You'd only have a leg to stand on if you followed their documented dispute process to the letter and had some kind of agreement not to pay. If you gave a terms notice you still need to pay that term,.

If your children were there then yes, you should pay.

Tbh everyone else leaving is irrelevant.

Floralnomad Sat 28-May-16 22:31:30

If the sandwich is bad you know after one bite so you send it back then , not complain when you've ate the lot - as others have said you should have dealt with the problem earlier / removed your son earlier .

chorltonloveswheelies Sat 28-May-16 22:33:20

We kept DS at the school because we were given assurances by the Head and governors that things would improve. However there has since been multiple turnover of the leadership team and sadly the children are caught in the fallout.

The school goes up to Yr 11.

Tiggeryoubastard Sat 28-May-16 22:34:45

You've also had entry of time to address the issue. You chose to keep him there despite removing your other child. I really don't understand how you can justify not paying for a service you've used.

annandale Sat 28-May-16 22:34:57

I would wait for them to chase, but would pay once they did.

IHeartTyrion Sat 28-May-16 22:35:43

You should have pulled him out earlier and not continued to use their services and THEN refuse to pay!

BloomingAzalea Sat 28-May-16 22:35:52

The school my children went to, always take debtors to court for the outstanding fees.
You will have to pay the fees or be taken to court. I don't think your problems with the school will wash with the judge to be honest. Sorry.
Presumably you paid a deposit when your child started at the school, therefore you could justifiably pay the outstanding terms fees minus the deposit IYSWIM.

chorltonloveswheelies Sat 28-May-16 22:37:23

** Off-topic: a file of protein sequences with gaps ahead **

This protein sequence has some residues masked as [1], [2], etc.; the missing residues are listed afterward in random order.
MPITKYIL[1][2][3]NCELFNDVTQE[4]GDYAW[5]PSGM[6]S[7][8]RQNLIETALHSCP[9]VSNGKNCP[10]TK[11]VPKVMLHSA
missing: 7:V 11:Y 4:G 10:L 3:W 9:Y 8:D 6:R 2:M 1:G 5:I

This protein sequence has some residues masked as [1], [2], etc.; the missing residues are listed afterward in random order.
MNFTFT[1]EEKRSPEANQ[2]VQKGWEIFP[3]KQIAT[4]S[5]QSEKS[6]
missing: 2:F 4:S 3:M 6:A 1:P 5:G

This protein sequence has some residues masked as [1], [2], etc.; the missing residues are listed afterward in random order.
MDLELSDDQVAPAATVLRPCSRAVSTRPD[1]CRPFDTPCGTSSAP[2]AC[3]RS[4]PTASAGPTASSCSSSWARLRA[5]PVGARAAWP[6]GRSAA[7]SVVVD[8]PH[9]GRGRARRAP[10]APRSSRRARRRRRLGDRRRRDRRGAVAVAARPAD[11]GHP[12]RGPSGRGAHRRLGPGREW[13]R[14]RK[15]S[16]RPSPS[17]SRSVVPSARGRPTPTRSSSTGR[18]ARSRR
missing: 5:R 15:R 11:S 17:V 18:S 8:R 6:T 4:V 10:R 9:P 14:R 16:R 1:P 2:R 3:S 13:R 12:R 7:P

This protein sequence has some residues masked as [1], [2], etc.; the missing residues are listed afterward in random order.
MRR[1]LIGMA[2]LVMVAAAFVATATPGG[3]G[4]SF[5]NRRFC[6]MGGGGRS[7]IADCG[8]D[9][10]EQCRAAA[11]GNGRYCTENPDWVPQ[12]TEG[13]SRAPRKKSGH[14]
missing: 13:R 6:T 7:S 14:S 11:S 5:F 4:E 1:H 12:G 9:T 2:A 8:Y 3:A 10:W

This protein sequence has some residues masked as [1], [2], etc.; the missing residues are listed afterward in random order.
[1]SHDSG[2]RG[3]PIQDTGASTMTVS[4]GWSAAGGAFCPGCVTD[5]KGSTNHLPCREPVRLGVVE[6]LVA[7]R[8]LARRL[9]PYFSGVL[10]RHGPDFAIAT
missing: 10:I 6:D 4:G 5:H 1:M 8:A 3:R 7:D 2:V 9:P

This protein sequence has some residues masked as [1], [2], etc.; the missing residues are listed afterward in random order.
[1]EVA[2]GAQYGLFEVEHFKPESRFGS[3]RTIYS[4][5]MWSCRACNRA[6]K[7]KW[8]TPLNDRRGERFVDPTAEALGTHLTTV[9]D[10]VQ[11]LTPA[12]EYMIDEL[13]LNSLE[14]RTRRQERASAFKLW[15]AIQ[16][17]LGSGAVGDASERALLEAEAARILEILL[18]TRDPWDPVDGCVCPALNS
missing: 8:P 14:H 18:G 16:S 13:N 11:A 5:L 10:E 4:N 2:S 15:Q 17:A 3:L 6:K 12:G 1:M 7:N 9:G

Fair enough, appreciate everyone's thoughts.

NanaNina Sat 28-May-16 22:52:32

I think they would chase the fees but I think for £3.5K they would go through the Small Claims Court though I'm not sure how that works - whether a judge is involved or not.. Someone mentioned "petitioning bankruptcy" or something similar but this is unlikely to happen (the TV programmes about people owing money always seem to be officers from the High Court with a Writ from the High Court) Also I was reading recently that even when the Small Claims Court found in favour of the applicant (the school in this case) the debtor only paid up in around 60% of cases.

Having said all that, given that both your children are in the state system you will be saving a lot of money so could afford to pay this money that you owe.

BeautifulMaudOHara Sat 28-May-16 23:30:29

If they go to court and you have no legitimate dispute the court will enter judgement against you, which means you have to pay. That judgement will affect your credit rating so you'll probably want to avoid it getting anywhere near that far.

prh47bridge Sun 29-May-16 08:23:47

I'm not sure how that works - whether a judge is involved or not

Yes a judge is involved. It is less formal than normal hearings and people are encouraged to represent themselves. Unlike other courts the loser does not have to pay the winner's legal fees.

That judgement will affect your credit rating

Only if you don't pay the amount in full within one month.

chorlton - I agree with other posters that the school will probably take you to court if you does not pay. However, you may be able to argue that the poor quality of education provided amounts to a fundamental breach of contract allowing you to avoid paying the outstanding balance and even possibly to claim the cost of the external tutor from the school. The fact yourson is still at the school may undermine your position somewhat but it isn't necessarily fatal to your case. I would recommend consulting a solicitor who knows contract law.